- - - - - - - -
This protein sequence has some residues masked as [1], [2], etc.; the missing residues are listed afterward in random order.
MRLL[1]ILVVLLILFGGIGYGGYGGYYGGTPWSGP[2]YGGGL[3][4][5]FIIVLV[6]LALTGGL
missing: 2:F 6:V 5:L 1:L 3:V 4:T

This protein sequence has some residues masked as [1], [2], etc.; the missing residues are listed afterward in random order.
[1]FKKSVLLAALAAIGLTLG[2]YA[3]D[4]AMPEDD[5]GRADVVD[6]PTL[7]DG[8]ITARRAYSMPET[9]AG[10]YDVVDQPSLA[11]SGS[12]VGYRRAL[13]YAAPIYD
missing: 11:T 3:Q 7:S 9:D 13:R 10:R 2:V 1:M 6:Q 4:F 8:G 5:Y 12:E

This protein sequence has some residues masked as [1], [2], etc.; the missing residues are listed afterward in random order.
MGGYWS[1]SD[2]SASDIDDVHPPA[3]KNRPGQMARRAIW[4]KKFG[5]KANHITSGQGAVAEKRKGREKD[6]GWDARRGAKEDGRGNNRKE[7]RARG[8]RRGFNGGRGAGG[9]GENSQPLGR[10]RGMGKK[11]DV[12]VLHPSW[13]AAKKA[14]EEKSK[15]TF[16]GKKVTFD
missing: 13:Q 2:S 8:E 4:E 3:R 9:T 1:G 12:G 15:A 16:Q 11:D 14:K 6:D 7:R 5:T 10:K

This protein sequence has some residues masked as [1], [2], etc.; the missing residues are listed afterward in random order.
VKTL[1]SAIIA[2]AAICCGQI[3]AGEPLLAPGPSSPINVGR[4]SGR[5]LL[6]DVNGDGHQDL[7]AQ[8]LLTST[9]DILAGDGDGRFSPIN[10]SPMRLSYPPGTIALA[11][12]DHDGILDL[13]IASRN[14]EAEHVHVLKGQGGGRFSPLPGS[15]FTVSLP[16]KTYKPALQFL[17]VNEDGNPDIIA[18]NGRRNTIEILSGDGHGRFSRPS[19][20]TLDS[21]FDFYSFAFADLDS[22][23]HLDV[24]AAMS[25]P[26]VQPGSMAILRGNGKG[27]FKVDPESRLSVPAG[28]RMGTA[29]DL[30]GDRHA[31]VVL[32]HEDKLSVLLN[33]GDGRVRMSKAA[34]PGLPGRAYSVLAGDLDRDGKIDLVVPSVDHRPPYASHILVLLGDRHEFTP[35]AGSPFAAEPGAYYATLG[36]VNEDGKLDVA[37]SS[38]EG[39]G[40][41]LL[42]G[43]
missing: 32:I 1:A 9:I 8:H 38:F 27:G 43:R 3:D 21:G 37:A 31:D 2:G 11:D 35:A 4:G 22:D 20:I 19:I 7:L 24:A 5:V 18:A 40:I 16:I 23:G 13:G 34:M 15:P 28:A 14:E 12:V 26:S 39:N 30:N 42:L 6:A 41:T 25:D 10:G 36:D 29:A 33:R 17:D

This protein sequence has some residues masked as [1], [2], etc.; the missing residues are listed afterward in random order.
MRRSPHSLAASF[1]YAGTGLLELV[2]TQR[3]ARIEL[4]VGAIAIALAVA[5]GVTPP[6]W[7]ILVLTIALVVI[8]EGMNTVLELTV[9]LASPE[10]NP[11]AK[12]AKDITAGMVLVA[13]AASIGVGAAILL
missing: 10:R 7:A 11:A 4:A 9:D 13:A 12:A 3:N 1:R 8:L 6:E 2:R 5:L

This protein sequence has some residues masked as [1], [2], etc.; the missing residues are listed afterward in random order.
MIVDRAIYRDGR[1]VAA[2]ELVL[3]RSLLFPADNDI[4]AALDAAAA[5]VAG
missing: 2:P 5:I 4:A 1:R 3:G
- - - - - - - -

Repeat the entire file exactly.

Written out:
This protein sequence has some residues masked as [1], [2], etc.; the missing residues are listed afterward in random order.
MRLL[1]ILVVLLILFGGIGYGGYGGYYGGTPWSGP[2]YGGGL[3][4][5]FIIVLV[6]LALTGGL
missing: 2:F 6:V 5:L 1:L 3:V 4:T

This protein sequence has some residues masked as [1], [2], etc.; the missing residues are listed afterward in random order.
[1]FKKSVLLAALAAIGLTLG[2]YA[3]D[4]AMPEDD[5]GRADVVD[6]PTL[7]DG[8]ITARRAYSMPET[9]AG[10]YDVVDQPSLA[11]SGS[12]VGYRRAL[13]YAAPIYD
missing: 11:T 3:Q 7:S 9:D 13:R 10:R 2:V 1:M 6:Q 4:F 8:G 5:Y 12:E

This protein sequence has some residues masked as [1], [2], etc.; the missing residues are listed afterward in random order.
MGGYWS[1]SD[2]SASDIDDVHPPA[3]KNRPGQMARRAIW[4]KKFG[5]KANHITSGQGAVAEKRKGREKD[6]GWDARRGAKEDGRGNNRKE[7]RARG[8]RRGFNGGRGAGG[9]GENSQPLGR[10]RGMGKK[11]DV[12]VLHPSW[13]AAKKA[14]EEKSK[15]TF[16]GKKVTFD
missing: 13:Q 2:S 8:E 4:E 3:R 9:T 1:G 12:G 15:A 16:Q 11:D 14:K 6:D 7:R 5:T 10:K

This protein sequence has some residues masked as [1], [2], etc.; the missing residues are listed afterward in random order.
VKTL[1]SAIIA[2]AAICCGQI[3]AGEPLLAPGPSSPINVGR[4]SGR[5]LL[6]DVNGDGHQDL[7]AQ[8]LLTST[9]DILAGDGDGRFSPIN[10]SPMRLSYPPGTIALA[11][12]DHDGILDL[13]IASRN[14]EAEHVHVLKGQGGGRFSPLPGS[15]FTVSLP[16]KTYKPALQFL[17]VNEDGNPDIIA[18]NGRRNTIEILSGDGHGRFSRPS[19][20]TLDS[21]FDFYSFAFADLDS[22][23]HLDV[24]AAMS[25]P[26]VQPGSMAILRGNGKG[27]FKVDPESRLSVPAG[28]RMGTA[29]DL[30]GDRHA[31]VVL[32]HEDKLSVLLN[33]GDGRVRMSKAA[34]PGLPGRAYSVLAGDLDRDGKIDLVVPSVDHRPPYASHILVLLGDRHEFTP[35]AGSPFAAEPGAYYATLG[36]VNEDGKLDVA[37]SS[38]EG[39]G[40][41]LL[42]G[43]
missing: 32:I 1:A 9:I 8:H 38:F 27:G 43:R 3:D 21:G 37:A 31:D 2:G 11:D 35:A 4:G 22:D 20:I 19:I 7:L 24:A 5:V 18:A 40:I 16:I 23:G 13:G 34:M 15:P 28:A 14:E 12:V 26:S 39:N 30:N 42:L 6:A 41:T 25:D 10:G 36:D 29:A 33:R 17:D

This protein sequence has some residues masked as [1], [2], etc.; the missing residues are listed afterward in random order.
MRRSPHSLAASF[1]YAGTGLLELV[2]TQR[3]ARIEL[4]VGAIAIALAVA[5]GVTPP[6]W[7]ILVLTIALVVI[8]EGMNTVLELTV[9]LASPE[10]NP[11]AK[12]AKDITAGMVLVA[13]AASIGVGAAILL
missing: 10:R 7:A 11:A 4:A 9:D 13:A 12:A 3:N 1:R 8:L 6:E 2:R 5:L

This protein sequence has some residues masked as [1], [2], etc.; the missing residues are listed afterward in random order.
MIVDRAIYRDGR[1]VAA[2]ELVL[3]RSLLFPADNDI[4]AALDAAAA[5]VAG
missing: 2:P 5:I 4:A 1:R 3:G